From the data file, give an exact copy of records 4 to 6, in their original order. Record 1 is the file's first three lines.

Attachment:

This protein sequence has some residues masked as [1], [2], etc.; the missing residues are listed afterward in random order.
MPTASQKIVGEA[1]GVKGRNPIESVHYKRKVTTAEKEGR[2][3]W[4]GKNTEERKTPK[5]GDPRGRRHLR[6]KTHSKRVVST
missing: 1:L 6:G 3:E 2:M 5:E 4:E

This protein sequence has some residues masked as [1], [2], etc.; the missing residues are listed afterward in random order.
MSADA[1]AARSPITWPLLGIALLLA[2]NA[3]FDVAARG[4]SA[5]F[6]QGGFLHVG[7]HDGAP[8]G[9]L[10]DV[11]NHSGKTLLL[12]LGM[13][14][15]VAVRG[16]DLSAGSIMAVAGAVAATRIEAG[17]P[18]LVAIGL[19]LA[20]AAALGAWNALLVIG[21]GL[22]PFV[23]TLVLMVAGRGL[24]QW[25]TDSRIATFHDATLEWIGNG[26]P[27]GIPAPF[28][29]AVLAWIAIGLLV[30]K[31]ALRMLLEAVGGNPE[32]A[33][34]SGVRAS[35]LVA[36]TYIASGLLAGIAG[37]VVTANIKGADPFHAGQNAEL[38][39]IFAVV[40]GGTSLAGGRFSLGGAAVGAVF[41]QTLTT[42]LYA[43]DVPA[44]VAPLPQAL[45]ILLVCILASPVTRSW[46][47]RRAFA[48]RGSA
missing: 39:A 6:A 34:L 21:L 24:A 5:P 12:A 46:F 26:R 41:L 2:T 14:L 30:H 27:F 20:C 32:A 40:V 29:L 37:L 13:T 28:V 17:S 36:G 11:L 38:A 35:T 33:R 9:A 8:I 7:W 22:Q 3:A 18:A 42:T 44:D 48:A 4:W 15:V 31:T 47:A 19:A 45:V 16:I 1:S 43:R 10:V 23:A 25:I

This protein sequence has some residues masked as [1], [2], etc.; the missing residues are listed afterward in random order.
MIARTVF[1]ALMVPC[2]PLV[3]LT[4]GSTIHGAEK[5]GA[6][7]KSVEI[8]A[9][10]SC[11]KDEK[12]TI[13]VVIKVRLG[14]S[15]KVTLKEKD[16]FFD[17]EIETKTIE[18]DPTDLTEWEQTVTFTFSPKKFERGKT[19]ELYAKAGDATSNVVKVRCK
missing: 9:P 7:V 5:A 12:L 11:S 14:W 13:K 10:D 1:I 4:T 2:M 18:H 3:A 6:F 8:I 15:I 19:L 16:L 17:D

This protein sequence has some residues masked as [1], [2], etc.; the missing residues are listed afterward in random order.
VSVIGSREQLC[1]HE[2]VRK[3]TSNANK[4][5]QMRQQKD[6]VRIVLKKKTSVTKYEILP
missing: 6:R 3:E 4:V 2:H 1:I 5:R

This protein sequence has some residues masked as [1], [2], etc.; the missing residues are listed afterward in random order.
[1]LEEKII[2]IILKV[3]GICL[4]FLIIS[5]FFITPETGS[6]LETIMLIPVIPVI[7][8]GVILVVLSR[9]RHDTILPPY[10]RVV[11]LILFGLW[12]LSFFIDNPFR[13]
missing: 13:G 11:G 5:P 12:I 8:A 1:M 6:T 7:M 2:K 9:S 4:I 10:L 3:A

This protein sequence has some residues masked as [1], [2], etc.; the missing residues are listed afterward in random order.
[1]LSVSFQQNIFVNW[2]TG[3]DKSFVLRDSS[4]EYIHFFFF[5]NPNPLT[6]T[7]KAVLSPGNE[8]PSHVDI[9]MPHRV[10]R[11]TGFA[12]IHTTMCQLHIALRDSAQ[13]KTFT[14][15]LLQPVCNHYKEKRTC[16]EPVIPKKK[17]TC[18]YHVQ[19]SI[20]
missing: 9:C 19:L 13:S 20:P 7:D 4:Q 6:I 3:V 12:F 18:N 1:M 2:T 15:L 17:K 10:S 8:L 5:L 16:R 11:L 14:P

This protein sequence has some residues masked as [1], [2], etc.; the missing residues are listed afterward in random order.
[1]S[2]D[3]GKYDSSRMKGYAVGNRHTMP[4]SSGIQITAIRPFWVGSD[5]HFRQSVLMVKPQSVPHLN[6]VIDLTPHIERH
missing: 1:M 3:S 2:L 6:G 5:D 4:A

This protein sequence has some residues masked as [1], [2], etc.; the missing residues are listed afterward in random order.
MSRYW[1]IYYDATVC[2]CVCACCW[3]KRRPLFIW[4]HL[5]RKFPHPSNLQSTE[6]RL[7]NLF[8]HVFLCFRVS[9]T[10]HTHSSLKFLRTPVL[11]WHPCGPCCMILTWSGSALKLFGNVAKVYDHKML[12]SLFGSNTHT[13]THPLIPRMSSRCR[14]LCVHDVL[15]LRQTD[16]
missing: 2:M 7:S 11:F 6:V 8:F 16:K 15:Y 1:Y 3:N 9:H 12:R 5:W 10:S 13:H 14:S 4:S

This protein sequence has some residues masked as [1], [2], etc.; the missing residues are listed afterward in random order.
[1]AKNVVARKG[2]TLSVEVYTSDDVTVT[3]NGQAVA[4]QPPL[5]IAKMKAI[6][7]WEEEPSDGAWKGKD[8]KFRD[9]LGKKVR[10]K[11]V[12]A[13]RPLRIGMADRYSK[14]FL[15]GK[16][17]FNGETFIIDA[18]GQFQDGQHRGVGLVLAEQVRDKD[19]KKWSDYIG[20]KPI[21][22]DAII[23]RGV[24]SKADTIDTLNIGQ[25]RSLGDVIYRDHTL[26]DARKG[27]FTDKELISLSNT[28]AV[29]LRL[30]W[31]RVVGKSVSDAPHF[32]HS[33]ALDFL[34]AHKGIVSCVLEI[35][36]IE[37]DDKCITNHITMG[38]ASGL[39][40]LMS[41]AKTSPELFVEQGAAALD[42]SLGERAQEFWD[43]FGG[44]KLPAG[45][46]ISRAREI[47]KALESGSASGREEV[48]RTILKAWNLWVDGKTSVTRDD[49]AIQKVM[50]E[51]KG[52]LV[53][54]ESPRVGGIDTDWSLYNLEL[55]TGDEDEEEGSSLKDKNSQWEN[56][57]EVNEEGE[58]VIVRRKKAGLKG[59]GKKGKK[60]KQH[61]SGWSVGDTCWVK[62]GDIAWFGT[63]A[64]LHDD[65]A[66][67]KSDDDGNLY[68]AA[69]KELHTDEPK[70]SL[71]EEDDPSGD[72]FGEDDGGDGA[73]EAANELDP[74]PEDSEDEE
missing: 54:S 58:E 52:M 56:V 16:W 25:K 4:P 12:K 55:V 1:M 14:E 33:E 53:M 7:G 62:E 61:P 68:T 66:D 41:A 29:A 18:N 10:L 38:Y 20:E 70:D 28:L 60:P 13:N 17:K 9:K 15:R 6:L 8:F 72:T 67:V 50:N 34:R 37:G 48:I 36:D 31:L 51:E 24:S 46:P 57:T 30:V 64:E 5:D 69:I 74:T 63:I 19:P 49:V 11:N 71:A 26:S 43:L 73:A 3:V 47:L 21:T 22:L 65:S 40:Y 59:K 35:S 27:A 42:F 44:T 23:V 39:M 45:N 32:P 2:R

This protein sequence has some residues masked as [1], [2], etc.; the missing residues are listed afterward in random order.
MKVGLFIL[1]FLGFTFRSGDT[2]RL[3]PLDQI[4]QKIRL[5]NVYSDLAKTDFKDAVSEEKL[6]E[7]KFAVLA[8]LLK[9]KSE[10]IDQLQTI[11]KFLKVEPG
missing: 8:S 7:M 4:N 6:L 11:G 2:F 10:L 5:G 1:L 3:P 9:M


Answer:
This protein sequence has some residues masked as [1], [2], etc.; the missing residues are listed afterward in random order.
VSVIGSREQLC[1]HE[2]VRK[3]TSNANK[4][5]QMRQQKD[6]VRIVLKKKTSVTKYEILP
missing: 6:R 3:E 4:V 2:H 1:I 5:R

This protein sequence has some residues masked as [1], [2], etc.; the missing residues are listed afterward in random order.
[1]LEEKII[2]IILKV[3]GICL[4]FLIIS[5]FFITPETGS[6]LETIMLIPVIPVI[7][8]GVILVVLSR[9]RHDTILPPY[10]RVV[11]LILFGLW[12]LSFFIDNPFR[13]
missing: 13:G 11:G 5:P 12:I 8:A 1:M 6:T 7:M 2:K 9:S 4:I 10:L 3:A

This protein sequence has some residues masked as [1], [2], etc.; the missing residues are listed afterward in random order.
[1]LSVSFQQNIFVNW[2]TG[3]DKSFVLRDSS[4]EYIHFFFF[5]NPNPLT[6]T[7]KAVLSPGNE[8]PSHVDI[9]MPHRV[10]R[11]TGFA[12]IHTTMCQLHIALRDSAQ[13]KTFT[14][15]LLQPVCNHYKEKRTC[16]EPVIPKKK[17]TC[18]YHVQ[19]SI[20]
missing: 9:C 19:L 13:S 20:P 7:D 4:Q 6:I 3:V 12:F 18:N 1:M 2:T 15:L 17:K 10:S 8:L 5:L 16:R 11:L 14:P